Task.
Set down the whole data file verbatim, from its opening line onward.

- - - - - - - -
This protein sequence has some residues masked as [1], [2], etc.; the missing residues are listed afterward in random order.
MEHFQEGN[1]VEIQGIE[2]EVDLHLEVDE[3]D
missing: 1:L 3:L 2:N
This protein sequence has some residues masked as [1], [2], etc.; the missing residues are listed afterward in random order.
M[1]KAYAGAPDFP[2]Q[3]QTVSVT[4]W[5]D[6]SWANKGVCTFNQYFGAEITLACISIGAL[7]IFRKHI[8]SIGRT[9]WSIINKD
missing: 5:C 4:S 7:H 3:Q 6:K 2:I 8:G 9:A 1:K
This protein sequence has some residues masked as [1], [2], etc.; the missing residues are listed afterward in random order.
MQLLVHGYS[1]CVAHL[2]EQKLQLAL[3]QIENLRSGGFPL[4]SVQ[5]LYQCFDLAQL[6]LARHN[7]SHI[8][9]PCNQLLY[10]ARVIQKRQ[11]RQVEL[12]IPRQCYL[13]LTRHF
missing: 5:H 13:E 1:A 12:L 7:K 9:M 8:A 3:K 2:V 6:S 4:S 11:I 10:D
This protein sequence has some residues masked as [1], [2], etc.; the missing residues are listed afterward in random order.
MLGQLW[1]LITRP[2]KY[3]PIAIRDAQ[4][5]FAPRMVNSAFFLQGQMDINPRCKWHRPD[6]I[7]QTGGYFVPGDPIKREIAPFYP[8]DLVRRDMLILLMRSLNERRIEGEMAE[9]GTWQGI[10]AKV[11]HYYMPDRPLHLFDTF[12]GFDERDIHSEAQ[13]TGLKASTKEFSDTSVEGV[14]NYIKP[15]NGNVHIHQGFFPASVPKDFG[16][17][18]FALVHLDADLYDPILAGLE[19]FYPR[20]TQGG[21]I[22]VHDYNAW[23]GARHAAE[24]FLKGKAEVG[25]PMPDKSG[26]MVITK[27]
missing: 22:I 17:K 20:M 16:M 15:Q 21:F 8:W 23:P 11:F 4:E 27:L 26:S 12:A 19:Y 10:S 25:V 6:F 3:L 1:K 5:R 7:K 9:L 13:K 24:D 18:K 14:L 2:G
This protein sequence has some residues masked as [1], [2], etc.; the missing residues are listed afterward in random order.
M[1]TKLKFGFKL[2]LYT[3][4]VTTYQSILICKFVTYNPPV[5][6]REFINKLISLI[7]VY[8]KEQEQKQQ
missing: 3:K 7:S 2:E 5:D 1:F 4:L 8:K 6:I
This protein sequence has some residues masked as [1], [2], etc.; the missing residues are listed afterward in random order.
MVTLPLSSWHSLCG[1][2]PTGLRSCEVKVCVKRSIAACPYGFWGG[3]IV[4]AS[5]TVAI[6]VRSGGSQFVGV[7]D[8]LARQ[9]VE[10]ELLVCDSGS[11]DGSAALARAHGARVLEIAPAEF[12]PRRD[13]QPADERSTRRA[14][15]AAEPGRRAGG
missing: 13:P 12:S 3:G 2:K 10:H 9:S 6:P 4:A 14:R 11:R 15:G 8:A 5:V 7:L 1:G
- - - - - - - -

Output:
This protein sequence has some residues masked as [1], [2], etc.; the missing residues are listed afterward in random order.
MEHFQEGN[1]VEIQGIE[2]EVDLHLEVDE[3]D
missing: 1:L 3:L 2:N
This protein sequence has some residues masked as [1], [2], etc.; the missing residues are listed afterward in random order.
M[1]KAYAGAPDFP[2]Q[3]QTVSVT[4]W[5]D[6]SWANKGVCTFNQYFGAEITLACISIGAL[7]IFRKHI[8]SIGRT[9]WSIINKD
missing: 5:C 4:S 7:H 3:Q 6:K 2:I 8:G 9:A 1:K
This protein sequence has some residues masked as [1], [2], etc.; the missing residues are listed afterward in random order.
MQLLVHGYS[1]CVAHL[2]EQKLQLAL[3]QIENLRSGGFPL[4]SVQ[5]LYQCFDLAQL[6]LARHN[7]SHI[8][9]PCNQLLY[10]ARVIQKRQ[11]RQVEL[12]IPRQCYL[13]LTRHF
missing: 5:H 13:E 1:A 12:L 7:K 9:M 8:A 3:K 2:V 6:S 4:S 11:I 10:D
This protein sequence has some residues masked as [1], [2], etc.; the missing residues are listed afterward in random order.
MLGQLW[1]LITRP[2]KY[3]PIAIRDAQ[4][5]FAPRMVNSAFFLQGQMDINPRCKWHRPD[6]I[7]QTGGYFVPGDPIKREIAPFYP[8]DLVRRDMLILLMRSLNERRIEGEMAE[9]GTWQGI[10]AKV[11]HYYMPDRPLHLFDTF[12]GFDERDIHSEAQ[13]TGLKASTKEFSDTSVEGV[14]NYIKP[15]NGNVHIHQGFFPASVPKDFG[16][17][18]FALVHLDADLYDPILAGLE[19]FYPR[20]TQGG[21]I[22]VHDYNAW[23]GARHAAE[24]FLKGKAEVG[25]PMPDKSG[26]MVITK[27]
missing: 22:I 17:K 20:M 16:M 15:Q 21:F 8:W 23:P 11:F 4:E 27:L 26:S 12:A 19:Y 10:S 25:V 6:F 3:L 1:K 5:R 7:K 9:L 13:K 24:D 18:K 14:L 2:G
This protein sequence has some residues masked as [1], [2], etc.; the missing residues are listed afterward in random order.
M[1]TKLKFGFKL[2]LYT[3][4]VTTYQSILICKFVTYNPPV[5][6]REFINKLISLI[7]VY[8]KEQEQKQQ
missing: 3:K 7:S 2:E 5:D 1:F 4:L 8:K 6:I
This protein sequence has some residues masked as [1], [2], etc.; the missing residues are listed afterward in random order.
MVTLPLSSWHSLCG[1][2]PTGLRSCEVKVCVKRSIAACPYGFWGG[3]IV[4]AS[5]TVAI[6]VRSGGSQFVGV[7]D[8]LARQ[9]VE[10]ELLVCDSGS[11]DGSAALARAHGARVLEIAPAEF[12]PRRD[13]QPADERSTRRA[14][15]AAEPGRRAGG
missing: 13:P 12:S 3:G 2:K 10:H 9:S 6:P 4:A 14:R 11:R 15:G 8:A 5:V 7:L 1:G